With Mack The Knife stuck in her head, Solveig Steinhardt headed to the Philharmonie for an evening of jazz.
This year's Jazzfest Berlin has plenty to celebrate, from Martin Luther King to the fall of the Wall.
I t don’t mean a thing if it ain’t got that swing,” Ella Fitzgerald famously sang. And Berlin’s sure got it. Germany’s historic capital of jazz has been swinging since the 1920s, when the rhythm of big band orchestras would resound in all of the vast cafés in a collective desire to embrace the dancing mania of the post-WWI era.
Nowadays, the free spirit of the jazz era seems to have pervaded every crevice of the city’s music scene, and this freedom is precisely what this year’s edition of Jazzfest Berlin is all about. And with the 50th anniversary of Martin Luther King’s 1964 visit to Berlin, the 25th anniversary of the fall of the Wall, as well as the festival’s own 50th birthday, the Jazzfest has many things to celebrate this year, so do not miss some of the most important international stars as they perform at the Philharmonie, Haus der Berliner Festspiele, and Akademie der Künste between 30 October and 2 November.
Passionate about contemporary jazz and historic reminiscence, pianist Jason Moran will be appearing in two different formations, with his avant-garde group The Bandwagon as well as with his newly-formed yet old-school-inspired band, Fats Waller Dance Party. Those who prefer old-school tunes should catch a concert with jazz legend Benny Golson, while band Mostly Other People Do the Killing and the Italian saxophonist Francesco Bearzatti with Monk’n’Roll will be presenting creative and cheeky remakes of the old standards.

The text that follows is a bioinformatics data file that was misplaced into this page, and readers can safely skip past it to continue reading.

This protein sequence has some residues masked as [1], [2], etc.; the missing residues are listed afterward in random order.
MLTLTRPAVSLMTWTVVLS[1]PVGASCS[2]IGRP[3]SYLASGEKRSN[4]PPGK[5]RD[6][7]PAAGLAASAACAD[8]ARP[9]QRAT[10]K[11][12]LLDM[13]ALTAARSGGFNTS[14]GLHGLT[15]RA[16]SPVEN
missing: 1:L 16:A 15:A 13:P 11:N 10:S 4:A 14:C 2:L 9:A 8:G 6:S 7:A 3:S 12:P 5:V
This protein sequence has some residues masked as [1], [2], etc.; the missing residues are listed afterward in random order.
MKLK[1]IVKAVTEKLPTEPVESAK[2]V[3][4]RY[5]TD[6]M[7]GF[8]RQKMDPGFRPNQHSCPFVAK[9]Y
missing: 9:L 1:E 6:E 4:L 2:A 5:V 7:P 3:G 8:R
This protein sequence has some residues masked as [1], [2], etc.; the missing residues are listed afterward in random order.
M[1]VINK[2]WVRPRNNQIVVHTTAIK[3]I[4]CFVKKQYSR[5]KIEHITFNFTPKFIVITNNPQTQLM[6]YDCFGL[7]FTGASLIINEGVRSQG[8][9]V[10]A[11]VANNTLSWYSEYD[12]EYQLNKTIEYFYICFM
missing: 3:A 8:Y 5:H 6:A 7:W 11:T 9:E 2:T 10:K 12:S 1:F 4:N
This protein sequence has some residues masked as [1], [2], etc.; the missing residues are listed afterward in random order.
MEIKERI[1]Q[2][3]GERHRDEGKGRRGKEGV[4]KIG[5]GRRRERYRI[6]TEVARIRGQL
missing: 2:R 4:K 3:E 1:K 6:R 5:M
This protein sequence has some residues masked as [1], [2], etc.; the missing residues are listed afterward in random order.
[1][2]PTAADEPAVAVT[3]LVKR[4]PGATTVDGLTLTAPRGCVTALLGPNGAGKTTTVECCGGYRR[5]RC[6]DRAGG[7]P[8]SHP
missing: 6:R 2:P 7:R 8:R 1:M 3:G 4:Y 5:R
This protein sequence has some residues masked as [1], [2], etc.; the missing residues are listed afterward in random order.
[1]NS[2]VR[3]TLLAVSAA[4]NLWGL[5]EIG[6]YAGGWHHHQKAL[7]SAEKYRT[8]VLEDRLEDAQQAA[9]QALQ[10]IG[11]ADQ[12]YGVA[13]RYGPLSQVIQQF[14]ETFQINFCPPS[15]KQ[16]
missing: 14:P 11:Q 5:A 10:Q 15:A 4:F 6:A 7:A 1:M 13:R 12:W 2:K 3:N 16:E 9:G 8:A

To reflect the festival’s freedom theme, WDR Big Band and singer Kurt Ellis will bring their Freedom Songs series. But to immerse yourself in the anniversary celebrations for the fall of the Berlin Wall, catch the Ulrich Gumpert Workshop Band performing Vier Kurz-Opern, four recently rediscovered mini operas, composed at the end of the Cold War. Meanwhile, guitarist Elliott Sharp will stage a project developed especially for the Jazzfest, which traces an arc to Martin Luther King’s Berlin visit.
“The free spirit of the jazz era pervades Berlin’s music scene.”